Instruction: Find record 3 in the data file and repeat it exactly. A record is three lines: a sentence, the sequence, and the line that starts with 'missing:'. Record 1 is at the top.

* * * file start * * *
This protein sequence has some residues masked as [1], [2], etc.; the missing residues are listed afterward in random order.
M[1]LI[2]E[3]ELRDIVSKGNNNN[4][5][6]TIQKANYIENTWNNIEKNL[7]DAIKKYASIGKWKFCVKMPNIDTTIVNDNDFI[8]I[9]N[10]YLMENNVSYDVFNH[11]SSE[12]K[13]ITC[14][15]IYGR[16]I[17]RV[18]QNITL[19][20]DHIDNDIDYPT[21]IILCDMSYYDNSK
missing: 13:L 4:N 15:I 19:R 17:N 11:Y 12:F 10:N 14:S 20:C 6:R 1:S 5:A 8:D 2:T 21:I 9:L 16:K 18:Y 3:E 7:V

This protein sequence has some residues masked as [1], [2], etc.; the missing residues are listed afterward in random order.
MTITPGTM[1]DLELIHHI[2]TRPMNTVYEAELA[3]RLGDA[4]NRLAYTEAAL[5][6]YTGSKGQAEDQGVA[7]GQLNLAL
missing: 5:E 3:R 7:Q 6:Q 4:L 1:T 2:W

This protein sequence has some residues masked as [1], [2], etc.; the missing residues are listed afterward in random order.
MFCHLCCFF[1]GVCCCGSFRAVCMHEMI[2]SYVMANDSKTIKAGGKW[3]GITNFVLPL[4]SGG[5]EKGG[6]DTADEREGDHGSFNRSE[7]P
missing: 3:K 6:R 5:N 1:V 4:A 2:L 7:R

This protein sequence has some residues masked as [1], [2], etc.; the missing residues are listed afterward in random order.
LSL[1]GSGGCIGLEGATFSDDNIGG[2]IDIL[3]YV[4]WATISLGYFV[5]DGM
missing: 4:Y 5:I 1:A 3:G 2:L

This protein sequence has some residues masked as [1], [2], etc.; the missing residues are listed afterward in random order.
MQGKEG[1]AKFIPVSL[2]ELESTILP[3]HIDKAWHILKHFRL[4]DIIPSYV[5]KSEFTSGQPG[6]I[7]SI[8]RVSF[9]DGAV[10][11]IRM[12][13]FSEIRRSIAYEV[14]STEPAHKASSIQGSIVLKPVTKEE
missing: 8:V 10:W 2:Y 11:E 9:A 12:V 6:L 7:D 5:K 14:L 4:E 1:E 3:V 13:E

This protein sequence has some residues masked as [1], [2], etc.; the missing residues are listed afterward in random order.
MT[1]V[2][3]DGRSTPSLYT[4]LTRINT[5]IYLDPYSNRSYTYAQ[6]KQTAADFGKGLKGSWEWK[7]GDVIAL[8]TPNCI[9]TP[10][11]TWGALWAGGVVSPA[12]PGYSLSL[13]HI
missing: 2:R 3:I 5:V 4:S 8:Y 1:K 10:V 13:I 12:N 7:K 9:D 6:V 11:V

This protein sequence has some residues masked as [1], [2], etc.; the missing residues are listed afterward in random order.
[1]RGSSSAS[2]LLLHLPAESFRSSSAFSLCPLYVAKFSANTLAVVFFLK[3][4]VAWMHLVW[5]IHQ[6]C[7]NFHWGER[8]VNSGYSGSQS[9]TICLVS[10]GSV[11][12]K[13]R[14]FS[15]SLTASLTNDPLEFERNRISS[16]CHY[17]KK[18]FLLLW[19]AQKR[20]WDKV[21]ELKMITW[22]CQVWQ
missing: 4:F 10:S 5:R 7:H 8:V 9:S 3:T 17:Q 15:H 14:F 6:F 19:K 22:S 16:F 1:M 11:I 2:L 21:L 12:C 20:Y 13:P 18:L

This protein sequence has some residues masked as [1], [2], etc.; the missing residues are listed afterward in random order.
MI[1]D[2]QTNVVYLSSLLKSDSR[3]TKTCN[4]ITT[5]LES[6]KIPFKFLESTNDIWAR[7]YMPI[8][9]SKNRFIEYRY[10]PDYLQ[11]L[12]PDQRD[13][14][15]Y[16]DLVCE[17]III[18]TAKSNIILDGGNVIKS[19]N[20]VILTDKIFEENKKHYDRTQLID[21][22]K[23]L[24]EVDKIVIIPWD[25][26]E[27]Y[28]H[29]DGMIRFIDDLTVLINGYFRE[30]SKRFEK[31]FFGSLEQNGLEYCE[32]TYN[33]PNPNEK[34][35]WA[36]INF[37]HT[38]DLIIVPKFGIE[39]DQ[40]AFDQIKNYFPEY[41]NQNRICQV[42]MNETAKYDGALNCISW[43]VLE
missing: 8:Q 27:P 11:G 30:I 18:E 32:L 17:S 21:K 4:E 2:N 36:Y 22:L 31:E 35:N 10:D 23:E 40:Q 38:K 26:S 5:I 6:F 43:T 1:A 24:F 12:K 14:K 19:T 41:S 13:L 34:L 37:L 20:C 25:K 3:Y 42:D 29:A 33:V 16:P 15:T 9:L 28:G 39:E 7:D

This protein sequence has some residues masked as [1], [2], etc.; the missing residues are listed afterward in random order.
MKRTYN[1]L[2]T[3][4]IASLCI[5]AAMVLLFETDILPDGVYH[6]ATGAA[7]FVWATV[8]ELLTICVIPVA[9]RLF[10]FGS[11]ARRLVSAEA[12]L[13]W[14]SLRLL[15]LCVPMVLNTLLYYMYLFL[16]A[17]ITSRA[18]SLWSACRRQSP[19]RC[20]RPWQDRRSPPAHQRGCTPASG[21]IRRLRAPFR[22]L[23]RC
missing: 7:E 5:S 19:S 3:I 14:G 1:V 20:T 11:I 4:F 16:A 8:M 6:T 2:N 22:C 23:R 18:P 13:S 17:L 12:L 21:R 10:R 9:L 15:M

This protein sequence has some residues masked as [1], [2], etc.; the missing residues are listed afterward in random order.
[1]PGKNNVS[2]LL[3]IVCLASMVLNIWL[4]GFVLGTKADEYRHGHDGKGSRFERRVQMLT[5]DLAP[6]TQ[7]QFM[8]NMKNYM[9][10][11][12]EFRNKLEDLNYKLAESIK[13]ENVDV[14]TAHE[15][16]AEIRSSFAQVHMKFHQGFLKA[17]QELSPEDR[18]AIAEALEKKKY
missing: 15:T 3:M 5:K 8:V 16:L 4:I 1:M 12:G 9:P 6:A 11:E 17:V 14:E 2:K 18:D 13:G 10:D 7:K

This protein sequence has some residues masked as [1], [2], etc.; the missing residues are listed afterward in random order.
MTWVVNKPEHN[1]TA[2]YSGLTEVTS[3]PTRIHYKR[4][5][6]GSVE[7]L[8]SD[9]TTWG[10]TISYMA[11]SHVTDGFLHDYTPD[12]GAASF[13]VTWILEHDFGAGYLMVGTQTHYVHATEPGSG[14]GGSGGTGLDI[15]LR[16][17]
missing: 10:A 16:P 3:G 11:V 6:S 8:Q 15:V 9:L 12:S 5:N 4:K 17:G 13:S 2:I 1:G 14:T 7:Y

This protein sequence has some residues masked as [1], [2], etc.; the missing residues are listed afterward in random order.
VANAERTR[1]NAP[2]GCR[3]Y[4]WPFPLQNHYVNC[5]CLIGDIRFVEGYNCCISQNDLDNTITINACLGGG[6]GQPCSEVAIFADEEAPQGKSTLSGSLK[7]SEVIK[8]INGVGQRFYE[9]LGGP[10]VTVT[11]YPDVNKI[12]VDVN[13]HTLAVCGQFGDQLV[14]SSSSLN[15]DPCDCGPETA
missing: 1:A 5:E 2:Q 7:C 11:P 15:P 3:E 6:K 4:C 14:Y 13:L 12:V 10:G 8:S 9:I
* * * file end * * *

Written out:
This protein sequence has some residues masked as [1], [2], etc.; the missing residues are listed afterward in random order.
MFCHLCCFF[1]GVCCCGSFRAVCMHEMI[2]SYVMANDSKTIKAGGKW[3]GITNFVLPL[4]SGG[5]EKGG[6]DTADEREGDHGSFNRSE[7]P
missing: 3:K 6:R 5:N 1:V 4:A 2:L 7:R